And here's an interview she did with the Independent's Robert Fisk about the media's caged-up existance in Iraq. (found via Matt Good's blog, Link), another surprisingly good source of (rather more angry) commentary on politics and international issues.

Mostly her blog's focus is on Canadian politicians, and also she does a lot of spillover and followup from her media column talking about the incestuous world of Canadian newspaper personalities. Very sharp writing is somethign Canadian blogs tend to lack.

By al - 8:21 AM | (2) comments | Post a Comment

Thursday, December 01, 2005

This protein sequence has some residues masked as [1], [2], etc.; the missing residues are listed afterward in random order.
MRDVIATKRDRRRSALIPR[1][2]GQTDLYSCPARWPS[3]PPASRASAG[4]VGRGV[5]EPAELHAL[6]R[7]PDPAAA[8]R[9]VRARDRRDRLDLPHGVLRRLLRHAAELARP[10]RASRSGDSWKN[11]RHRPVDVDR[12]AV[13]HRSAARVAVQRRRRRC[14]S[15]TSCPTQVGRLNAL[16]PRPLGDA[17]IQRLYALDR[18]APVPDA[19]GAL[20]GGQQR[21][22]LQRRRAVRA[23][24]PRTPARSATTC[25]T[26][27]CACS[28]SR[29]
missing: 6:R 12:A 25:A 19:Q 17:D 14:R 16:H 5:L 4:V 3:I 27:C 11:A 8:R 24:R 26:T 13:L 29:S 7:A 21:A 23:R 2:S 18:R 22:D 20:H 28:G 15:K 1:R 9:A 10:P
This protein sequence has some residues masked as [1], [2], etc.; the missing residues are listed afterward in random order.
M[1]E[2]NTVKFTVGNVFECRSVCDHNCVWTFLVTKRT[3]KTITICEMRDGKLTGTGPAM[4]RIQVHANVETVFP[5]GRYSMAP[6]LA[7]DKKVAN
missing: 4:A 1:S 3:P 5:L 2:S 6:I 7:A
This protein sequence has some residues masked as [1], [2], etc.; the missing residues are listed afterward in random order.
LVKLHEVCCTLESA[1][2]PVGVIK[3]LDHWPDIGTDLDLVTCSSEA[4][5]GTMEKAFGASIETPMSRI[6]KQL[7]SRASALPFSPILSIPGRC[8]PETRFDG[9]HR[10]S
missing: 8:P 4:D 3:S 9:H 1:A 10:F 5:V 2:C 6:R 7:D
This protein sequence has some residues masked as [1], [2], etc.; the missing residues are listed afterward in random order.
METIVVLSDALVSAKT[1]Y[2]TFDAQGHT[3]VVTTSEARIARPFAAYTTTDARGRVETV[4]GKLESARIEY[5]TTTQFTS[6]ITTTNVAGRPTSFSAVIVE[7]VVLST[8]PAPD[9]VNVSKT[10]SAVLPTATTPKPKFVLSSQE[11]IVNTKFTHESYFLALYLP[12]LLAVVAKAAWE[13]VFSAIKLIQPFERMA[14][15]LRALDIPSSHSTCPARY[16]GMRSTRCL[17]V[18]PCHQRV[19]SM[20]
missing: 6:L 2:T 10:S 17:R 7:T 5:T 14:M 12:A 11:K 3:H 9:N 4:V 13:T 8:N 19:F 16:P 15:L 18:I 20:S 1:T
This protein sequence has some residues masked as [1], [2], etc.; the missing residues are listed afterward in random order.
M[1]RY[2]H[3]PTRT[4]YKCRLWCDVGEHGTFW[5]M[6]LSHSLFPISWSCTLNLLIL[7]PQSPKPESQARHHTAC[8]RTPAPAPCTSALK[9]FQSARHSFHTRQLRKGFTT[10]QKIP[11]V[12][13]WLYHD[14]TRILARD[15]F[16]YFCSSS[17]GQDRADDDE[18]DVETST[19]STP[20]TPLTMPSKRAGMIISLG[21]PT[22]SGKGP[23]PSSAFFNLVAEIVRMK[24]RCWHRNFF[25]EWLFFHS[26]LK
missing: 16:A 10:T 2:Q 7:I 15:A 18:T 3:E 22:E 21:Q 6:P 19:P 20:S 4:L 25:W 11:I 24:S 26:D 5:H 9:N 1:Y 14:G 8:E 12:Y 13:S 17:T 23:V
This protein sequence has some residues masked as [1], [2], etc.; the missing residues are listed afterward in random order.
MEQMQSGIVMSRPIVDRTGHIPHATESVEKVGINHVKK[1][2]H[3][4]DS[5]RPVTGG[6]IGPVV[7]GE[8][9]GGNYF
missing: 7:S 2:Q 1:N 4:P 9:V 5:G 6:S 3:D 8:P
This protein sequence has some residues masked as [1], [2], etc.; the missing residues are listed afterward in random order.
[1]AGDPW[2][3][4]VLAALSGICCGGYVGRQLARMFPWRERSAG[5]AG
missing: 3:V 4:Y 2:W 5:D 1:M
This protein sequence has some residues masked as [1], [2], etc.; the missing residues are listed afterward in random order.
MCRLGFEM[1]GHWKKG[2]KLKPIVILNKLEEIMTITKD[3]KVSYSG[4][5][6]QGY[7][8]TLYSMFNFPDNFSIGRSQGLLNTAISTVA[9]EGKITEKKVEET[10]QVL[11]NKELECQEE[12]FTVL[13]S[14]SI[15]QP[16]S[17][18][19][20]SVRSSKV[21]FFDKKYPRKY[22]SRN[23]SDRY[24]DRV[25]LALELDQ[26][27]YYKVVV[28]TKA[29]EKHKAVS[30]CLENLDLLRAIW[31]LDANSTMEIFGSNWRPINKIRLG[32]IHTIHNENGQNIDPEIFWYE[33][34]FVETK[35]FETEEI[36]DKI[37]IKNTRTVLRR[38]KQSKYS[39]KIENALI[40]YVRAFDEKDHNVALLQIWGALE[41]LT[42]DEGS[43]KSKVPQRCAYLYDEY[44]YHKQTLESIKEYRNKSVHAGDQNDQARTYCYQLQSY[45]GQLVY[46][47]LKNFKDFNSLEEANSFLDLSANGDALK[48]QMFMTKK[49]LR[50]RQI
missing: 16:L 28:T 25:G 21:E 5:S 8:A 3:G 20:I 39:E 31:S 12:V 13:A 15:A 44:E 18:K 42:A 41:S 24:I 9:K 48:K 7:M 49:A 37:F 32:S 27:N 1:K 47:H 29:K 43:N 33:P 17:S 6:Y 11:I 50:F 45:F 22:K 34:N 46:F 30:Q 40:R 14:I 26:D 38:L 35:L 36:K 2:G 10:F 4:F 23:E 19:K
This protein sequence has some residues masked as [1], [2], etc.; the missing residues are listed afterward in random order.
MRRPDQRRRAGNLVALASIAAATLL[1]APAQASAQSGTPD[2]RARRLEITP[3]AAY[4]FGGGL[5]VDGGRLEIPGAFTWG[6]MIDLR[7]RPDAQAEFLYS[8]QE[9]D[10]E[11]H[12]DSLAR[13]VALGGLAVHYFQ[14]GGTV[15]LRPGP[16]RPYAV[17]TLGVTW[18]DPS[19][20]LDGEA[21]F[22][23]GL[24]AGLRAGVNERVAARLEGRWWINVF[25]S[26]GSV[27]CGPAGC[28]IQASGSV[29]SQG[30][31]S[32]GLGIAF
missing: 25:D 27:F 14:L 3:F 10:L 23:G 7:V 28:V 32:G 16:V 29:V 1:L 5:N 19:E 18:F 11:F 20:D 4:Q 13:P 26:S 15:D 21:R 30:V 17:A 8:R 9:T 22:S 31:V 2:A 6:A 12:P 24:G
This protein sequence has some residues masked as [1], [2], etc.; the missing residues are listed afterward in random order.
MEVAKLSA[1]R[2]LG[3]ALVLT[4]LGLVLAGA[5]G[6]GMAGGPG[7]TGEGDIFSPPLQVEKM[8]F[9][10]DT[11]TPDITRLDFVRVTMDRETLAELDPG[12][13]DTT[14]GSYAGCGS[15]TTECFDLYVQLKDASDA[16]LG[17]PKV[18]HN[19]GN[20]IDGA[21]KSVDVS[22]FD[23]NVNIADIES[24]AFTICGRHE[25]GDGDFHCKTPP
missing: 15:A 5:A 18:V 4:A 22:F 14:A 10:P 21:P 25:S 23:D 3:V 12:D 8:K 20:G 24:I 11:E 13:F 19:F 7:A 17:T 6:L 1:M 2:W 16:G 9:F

Campaign Finance Christmas

So apparently because this federal election campaign straddles two calendar years, political parties will be able to accept twice as much money in donations from individuals over the course of the campaign.

Expect nothing but January elections from now until the end of time. And twice as much advertizing and stunts.

Lovely.

By al - 8:43 AM | (2) comments | Post a Comment